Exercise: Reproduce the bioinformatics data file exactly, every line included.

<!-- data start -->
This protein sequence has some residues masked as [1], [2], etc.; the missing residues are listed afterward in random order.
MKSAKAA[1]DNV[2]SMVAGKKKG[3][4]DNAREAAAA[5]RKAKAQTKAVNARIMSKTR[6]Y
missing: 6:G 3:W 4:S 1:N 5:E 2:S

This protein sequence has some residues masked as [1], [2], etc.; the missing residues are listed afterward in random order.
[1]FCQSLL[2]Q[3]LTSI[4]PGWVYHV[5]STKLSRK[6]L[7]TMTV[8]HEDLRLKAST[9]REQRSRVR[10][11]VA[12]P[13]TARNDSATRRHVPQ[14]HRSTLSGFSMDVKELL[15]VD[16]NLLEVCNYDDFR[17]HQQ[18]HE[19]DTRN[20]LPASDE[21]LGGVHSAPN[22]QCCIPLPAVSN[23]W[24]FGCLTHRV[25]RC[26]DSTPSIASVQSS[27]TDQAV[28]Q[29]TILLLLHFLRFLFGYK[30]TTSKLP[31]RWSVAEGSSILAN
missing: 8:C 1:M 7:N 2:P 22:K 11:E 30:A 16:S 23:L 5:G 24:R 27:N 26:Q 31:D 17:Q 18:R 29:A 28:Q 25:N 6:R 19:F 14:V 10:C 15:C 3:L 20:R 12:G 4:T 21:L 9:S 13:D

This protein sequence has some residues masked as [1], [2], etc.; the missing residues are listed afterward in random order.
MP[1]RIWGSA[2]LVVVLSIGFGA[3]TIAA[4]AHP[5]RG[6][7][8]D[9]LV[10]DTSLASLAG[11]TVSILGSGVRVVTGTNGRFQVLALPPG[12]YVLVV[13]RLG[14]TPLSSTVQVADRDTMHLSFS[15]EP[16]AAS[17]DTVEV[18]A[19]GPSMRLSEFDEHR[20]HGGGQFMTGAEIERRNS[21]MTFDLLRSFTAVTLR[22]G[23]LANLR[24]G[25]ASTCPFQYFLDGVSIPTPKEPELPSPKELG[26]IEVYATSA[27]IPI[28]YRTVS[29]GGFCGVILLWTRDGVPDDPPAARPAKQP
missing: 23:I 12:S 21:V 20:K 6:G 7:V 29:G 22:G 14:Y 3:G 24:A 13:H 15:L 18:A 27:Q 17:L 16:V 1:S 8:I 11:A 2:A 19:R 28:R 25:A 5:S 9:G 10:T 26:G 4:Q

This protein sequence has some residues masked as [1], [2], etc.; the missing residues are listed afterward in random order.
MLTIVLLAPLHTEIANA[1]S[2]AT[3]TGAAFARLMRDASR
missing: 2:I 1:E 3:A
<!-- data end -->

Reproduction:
This protein sequence has some residues masked as [1], [2], etc.; the missing residues are listed afterward in random order.
MKSAKAA[1]DNV[2]SMVAGKKKG[3][4]DNAREAAAA[5]RKAKAQTKAVNARIMSKTR[6]Y
missing: 6:G 3:W 4:S 1:N 5:E 2:S

This protein sequence has some residues masked as [1], [2], etc.; the missing residues are listed afterward in random order.
[1]FCQSLL[2]Q[3]LTSI[4]PGWVYHV[5]STKLSRK[6]L[7]TMTV[8]HEDLRLKAST[9]REQRSRVR[10][11]VA[12]P[13]TARNDSATRRHVPQ[14]HRSTLSGFSMDVKELL[15]VD[16]NLLEVCNYDDFR[17]HQQ[18]HE[19]DTRN[20]LPASDE[21]LGGVHSAPN[22]QCCIPLPAVSN[23]W[24]FGCLTHRV[25]RC[26]DSTPSIASVQSS[27]TDQAV[28]Q[29]TILLLLHFLRFLFGYK[30]TTSKLP[31]RWSVAEGSSILAN
missing: 8:C 1:M 7:N 2:P 22:K 11:E 30:A 16:S 23:L 5:G 24:R 27:N 26:Q 31:D 17:Q 18:R 29:A 28:Q 25:N 6:R 19:F 14:V 10:C 15:C 3:L 20:R 12:G 4:T 21:L 9:S 13:D

This protein sequence has some residues masked as [1], [2], etc.; the missing residues are listed afterward in random order.
MP[1]RIWGSA[2]LVVVLSIGFGA[3]TIAA[4]AHP[5]RG[6][7][8]D[9]LV[10]DTSLASLAG[11]TVSILGSGVRVVTGTNGRFQVLALPPG[12]YVLVV[13]RLG[14]TPLSSTVQVADRDTMHLSFS[15]EP[16]AAS[17]DTVEV[18]A[19]GPSMRLSEFDEHR[20]HGGGQFMTGAEIERRNS[21]MTFDLLRSFTAVTLR[22]G[23]LANLR[24]G[25]ASTCPFQYFLDGVSIPTPKEPELPSPKELG[26]IEVYATSA[27]IPI[28]YRTVS[29]GGFCGVILLWTRDGVPDDPPAARPAKQP
missing: 23:I 12:S 21:V 20:K 6:G 7:V 29:G 22:G 14:Y 3:G 24:A 13:H 15:L 18:A 27:Q 17:L 16:V 1:S 8:I 11:A 2:A 19:R 28:R 25:A 5:S 9:G 10:T 26:G 4:Q

This protein sequence has some residues masked as [1], [2], etc.; the missing residues are listed afterward in random order.
MLTIVLLAPLHTEIANA[1]S[2]AT[3]TGAAFARLMRDASR
missing: 2:I 1:E 3:A